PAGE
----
A new study, recently reported in the New England Journal of Medicine, questions whether Americans really need booster shots so frequently.
The researchers examined 630 stored blood samples from 45 patients. They looked at each sample and analyzed the decay rate for antibodies from vaccines including measles, mumps, rubella, and tetanus. The findings showed surprisingly high levels of disease-resisting antibodies in the blood of patients administered vaccinations years earlier. Vaccines trigger antibody creation by giving patients a small dose of the virus that creates the disease.
The persistence of the antibodies suggests that current guidelines for booster shots for some common conditions could be revised, according to the study. For example, tetanus shots could be administered once approximately every 30 years instead of the current 10-year recommendation. ?If we can continue to improve our vaccines, someday we might be able to give one shot and give lifelong immunity,? said study author Mark K. Slifka, PhD.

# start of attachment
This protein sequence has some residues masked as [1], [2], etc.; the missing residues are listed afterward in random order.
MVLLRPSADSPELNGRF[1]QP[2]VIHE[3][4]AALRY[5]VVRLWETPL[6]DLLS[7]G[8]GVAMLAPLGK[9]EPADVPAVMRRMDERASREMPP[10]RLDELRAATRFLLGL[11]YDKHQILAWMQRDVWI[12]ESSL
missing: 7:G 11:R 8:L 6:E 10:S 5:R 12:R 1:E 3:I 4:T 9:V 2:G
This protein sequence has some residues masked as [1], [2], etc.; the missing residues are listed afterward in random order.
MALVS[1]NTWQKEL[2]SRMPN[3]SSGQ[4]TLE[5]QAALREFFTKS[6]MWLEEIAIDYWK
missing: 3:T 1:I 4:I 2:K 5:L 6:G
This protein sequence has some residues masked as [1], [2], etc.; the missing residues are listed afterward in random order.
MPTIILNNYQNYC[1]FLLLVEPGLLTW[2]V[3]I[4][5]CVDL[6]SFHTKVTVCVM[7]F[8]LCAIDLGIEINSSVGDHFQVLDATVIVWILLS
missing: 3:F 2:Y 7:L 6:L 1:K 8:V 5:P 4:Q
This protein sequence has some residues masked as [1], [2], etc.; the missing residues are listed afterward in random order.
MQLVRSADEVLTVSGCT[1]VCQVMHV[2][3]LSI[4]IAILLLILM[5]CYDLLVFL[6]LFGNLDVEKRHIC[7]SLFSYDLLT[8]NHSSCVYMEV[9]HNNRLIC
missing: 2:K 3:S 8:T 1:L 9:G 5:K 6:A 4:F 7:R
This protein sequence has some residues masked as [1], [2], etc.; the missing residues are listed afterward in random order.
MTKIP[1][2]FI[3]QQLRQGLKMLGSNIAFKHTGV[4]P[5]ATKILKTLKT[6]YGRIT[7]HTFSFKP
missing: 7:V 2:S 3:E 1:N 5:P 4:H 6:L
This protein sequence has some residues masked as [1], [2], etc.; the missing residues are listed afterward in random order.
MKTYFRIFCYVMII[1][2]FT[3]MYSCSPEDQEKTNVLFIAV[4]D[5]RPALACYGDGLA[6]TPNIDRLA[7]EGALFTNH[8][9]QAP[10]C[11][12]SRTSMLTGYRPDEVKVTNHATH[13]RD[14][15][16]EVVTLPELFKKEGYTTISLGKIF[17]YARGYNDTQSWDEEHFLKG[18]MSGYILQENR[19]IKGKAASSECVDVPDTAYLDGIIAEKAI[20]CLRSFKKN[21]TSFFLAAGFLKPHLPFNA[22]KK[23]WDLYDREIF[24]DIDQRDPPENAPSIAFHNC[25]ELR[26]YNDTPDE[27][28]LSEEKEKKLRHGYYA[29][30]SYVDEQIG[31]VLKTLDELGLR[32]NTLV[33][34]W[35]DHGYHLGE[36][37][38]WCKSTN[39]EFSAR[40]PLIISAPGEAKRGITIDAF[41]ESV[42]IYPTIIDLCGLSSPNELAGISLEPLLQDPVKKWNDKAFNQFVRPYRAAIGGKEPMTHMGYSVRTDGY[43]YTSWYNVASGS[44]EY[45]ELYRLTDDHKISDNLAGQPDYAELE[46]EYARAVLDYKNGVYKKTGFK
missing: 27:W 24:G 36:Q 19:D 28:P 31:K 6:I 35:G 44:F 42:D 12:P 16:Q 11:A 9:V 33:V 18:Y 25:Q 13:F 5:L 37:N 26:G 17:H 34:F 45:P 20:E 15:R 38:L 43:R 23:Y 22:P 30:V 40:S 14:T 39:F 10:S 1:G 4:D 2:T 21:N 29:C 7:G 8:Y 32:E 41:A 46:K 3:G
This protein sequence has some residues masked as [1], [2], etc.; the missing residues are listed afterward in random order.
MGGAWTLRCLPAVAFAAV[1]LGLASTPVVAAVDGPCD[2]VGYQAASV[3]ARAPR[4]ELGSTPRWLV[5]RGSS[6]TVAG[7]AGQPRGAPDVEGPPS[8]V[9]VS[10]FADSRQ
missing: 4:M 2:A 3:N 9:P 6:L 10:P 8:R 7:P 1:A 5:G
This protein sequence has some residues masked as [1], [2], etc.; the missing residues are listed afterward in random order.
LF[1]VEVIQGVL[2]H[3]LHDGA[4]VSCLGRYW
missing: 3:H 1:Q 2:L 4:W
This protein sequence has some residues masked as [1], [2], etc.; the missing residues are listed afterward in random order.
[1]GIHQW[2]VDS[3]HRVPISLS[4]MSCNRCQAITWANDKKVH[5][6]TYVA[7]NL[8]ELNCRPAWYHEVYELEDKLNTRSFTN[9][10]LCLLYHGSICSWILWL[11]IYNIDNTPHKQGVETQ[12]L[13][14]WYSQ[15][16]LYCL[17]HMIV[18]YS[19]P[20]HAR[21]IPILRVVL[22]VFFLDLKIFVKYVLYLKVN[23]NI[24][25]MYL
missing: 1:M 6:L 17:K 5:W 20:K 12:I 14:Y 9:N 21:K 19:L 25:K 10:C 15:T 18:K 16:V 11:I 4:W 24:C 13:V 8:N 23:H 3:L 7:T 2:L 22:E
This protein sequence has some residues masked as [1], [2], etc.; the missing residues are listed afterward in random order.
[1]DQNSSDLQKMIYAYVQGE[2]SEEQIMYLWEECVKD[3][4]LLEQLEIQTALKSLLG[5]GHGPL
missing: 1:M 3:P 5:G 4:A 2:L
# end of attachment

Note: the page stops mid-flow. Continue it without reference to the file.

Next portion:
In Seniors: Consider CMV Serostatus
When Recommending Flu Vaccine
Older people who have cytomegalovirus seem to have less robust responses to the trivalent influenza vaccine than those who do not have CMV.
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